59.     The evidence in this case is to the effect that the plaintiff’s ability to cope, both on a practical and psychological level with the unprecedented situation with which she was presented, was severely compromised because she could not safely summon assistance. As a result, she experienced an ordeal which was significantly exacerbated.

60.     Accordingly, I find that, whilst the assassination was, of course, not foreseeable, general criminality was. Once this general mischief was foreseeable, the unforeseeability of the particular form of mischief which occurred in this case is not determinative.

Conclusions on quantum

61.     It is common case that the plaintiff would have developed PTSD in any event. However, the medical evidence is that, had the plaintiff been supplied with a panic alarm, the injury would have been less serious. It is now over ten years since the incident, and the plaintiff continues to experience residual symptoms, albeit not currently meeting the criteria for a formal PTSD diagnosis. She is agoraphobic and unable to go to the shops on her own. The plaintiff is still a young woman and this is a significant limitation on her life. I also accept that the plaintiff will be vulnerable to relapse in the future.

62.     The plaintiff underwent reasonably extensive treatment, attending a psychiatrist, psychotherapist, and counselling services and taking psychotropic medications. However, it does not appear that the plaintiff has received any treatment in the last several years. It is therefore difficult to determine the extent to which the plaintiff’s present and long-term sequelae are attributable to actionable aggravation to the original PTSD injury. The cessation of treatment may also have contributed to these sequelae.

63.     In assessing compensation I note that this case predates the application of the Judicial Council Personal Injuries Guidelines. If the plaintiff were to be compensated for the “total” psychiatric injury which she has suffered to date and will suffer into the future, then I would assess general damages at the level of €100,000, being €30,000 for the first year to eighteen months, €55,000 for the intervening ten years or so, and €15,000 into the future. As matters stand, I find that the plaintiff’s PTSD was aggravated as a result of the defendant’s negligence for the first year to eighteen months post incident. For that period, I would assess the aggravation to the plaintiff’s PTSD at €10,000. Over the intervening decade, I would assess the aggravation to the plaintiff’s PTSD at €20,000. For the future, I think it is hard to say that any such symptoms as the plaintiff may experience are necessarily due to the actionable aggravation of the PTSD and I do not therefore award any sum in respect of future general damages. Overall, therefore, it seems to me that a sum of €30,000 general damages is reasonable. To that figure I add €3,000 special damages, making a total award of €33,000.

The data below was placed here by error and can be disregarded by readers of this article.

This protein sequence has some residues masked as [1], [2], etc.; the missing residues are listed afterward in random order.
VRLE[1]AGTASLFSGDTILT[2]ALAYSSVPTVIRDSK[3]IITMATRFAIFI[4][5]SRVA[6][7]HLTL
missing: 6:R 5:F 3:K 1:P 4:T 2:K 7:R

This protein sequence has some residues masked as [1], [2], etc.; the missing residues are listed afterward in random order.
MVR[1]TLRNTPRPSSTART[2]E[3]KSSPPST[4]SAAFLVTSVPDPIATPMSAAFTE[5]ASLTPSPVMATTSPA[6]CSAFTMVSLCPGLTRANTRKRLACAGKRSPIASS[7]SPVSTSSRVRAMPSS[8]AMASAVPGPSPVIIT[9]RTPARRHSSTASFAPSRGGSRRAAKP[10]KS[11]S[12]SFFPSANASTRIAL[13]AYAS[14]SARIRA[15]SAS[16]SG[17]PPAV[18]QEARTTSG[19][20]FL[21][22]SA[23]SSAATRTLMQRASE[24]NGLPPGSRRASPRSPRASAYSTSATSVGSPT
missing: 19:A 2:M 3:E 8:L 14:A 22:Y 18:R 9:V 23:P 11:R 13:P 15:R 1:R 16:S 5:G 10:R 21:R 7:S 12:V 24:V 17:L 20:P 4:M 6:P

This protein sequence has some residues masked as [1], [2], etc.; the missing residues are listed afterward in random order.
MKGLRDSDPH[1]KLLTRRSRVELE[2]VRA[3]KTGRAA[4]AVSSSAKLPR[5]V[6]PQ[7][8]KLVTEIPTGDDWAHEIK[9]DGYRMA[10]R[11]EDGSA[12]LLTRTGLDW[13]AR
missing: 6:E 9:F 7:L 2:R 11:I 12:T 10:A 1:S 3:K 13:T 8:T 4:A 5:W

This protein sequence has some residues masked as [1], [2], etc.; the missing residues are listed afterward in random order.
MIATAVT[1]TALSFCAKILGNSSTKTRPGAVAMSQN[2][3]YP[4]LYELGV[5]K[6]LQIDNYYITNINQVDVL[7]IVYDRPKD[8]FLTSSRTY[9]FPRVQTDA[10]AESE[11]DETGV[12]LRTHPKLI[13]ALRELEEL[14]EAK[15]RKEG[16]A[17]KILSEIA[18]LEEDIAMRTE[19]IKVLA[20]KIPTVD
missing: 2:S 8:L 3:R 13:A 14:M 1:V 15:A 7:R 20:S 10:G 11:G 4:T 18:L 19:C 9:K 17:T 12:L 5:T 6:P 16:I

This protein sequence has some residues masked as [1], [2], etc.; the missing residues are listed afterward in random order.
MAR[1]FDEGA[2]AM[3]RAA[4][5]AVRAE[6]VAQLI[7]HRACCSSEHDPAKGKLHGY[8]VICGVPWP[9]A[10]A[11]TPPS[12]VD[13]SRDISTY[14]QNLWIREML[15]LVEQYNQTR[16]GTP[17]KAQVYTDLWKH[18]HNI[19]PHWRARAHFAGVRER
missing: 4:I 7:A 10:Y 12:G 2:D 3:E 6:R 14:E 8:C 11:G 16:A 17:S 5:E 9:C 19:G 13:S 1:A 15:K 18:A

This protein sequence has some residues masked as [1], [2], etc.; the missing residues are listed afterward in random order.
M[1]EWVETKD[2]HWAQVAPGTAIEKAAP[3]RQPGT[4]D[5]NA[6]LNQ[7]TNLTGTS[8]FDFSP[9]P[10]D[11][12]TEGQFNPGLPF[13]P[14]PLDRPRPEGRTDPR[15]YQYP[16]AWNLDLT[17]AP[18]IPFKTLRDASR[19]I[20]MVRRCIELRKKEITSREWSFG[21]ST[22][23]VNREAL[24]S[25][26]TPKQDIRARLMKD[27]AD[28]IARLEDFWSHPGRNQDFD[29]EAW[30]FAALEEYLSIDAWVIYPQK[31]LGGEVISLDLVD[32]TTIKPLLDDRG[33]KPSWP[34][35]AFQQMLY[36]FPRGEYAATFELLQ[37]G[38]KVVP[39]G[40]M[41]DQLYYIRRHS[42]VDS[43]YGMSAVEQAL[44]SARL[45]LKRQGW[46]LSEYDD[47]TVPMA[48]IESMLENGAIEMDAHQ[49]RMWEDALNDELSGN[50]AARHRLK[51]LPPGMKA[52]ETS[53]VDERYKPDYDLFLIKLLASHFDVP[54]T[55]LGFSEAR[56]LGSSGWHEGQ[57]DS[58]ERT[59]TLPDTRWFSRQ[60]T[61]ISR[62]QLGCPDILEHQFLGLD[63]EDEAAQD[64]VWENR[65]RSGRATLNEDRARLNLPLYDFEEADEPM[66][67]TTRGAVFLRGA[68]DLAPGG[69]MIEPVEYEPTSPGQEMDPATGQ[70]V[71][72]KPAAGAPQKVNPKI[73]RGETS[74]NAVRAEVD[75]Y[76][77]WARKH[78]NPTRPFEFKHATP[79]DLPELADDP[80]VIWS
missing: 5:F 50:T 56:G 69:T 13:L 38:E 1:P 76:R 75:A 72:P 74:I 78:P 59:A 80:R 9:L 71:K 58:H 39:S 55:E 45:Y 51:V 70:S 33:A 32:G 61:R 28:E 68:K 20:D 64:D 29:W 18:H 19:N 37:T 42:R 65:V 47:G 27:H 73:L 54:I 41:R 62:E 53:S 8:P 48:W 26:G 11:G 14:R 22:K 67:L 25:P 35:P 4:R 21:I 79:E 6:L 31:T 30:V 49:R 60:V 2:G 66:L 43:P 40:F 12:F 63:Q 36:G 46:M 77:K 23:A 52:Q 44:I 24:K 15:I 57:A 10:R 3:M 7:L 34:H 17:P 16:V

Closing observations

64.     It is important to note that I make no finding that all members of staff in every service station, still less in every retail premises, ought to have access to a portable alarm. The expert evidence was that other premises might meet the risk of robbery or security incidents in a myriad of other ways. Mr. Stairs was very careful to say that “one cannot broad stroke the defendant’s [H & S protocols] across the entire retail sector or even across service stations in general”. Likewise, I make no finding that, in another case in which a security incident may occur, an employee will recover damages merely because they can point to specific measures in their employer’s health and safety statements that were not implemented. In this case, however, there is a strong connection between the particular non-implementation of which the plaintiff complains and the aggravation of the injury suffered. This case therefore turns on its own specific facts.

65.     As this judgment is being delivered electronically, the parties will have two weeks within which to file brief written submissions in relation to the terms of the final order, on costs and on any other matters that may arise.

Result:     Plaintiff awarded damages.